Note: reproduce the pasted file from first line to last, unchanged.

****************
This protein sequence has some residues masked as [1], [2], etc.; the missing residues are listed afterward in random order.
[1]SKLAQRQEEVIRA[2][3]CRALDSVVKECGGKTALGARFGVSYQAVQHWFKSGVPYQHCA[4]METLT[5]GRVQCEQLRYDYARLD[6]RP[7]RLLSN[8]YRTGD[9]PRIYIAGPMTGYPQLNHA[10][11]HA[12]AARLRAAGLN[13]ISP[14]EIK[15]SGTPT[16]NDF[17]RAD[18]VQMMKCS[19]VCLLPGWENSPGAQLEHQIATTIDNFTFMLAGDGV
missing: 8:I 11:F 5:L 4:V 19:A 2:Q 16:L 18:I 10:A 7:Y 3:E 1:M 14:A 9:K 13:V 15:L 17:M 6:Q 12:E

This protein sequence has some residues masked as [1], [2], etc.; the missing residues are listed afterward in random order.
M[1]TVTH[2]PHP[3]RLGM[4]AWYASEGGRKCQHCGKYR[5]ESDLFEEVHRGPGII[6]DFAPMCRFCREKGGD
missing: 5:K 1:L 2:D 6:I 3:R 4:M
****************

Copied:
This protein sequence has some residues masked as [1], [2], etc.; the missing residues are listed afterward in random order.
[1]SKLAQRQEEVIRA[2][3]CRALDSVVKECGGKTALGARFGVSYQAVQHWFKSGVPYQHCA[4]METLT[5]GRVQCEQLRYDYARLD[6]RP[7]RLLSN[8]YRTGD[9]PRIYIAGPMTGYPQLNHA[10][11]HA[12]AARLRAAGLN[13]ISP[14]EIK[15]SGTPT[16]NDF[17]RAD[18]VQMMKCS[19]VCLLPGWENSPGAQLEHQIATTIDNFTFMLAGDGV
missing: 8:I 11:F 5:L 4:V 19:A 2:Q 16:L 18:I 10:A 7:Y 3:E 1:M 14:A 9:K 13:V 15:L 17:M 6:Q 12:E

This protein sequence has some residues masked as [1], [2], etc.; the missing residues are listed afterward in random order.
M[1]TVTH[2]PHP[3]RLGM[4]AWYASEGGRKCQHCGKYR[5]ESDLFEEVHRGPGII[6]DFAPMCRFCREKGGD
missing: 5:K 1:L 2:D 6:I 3:R 4:M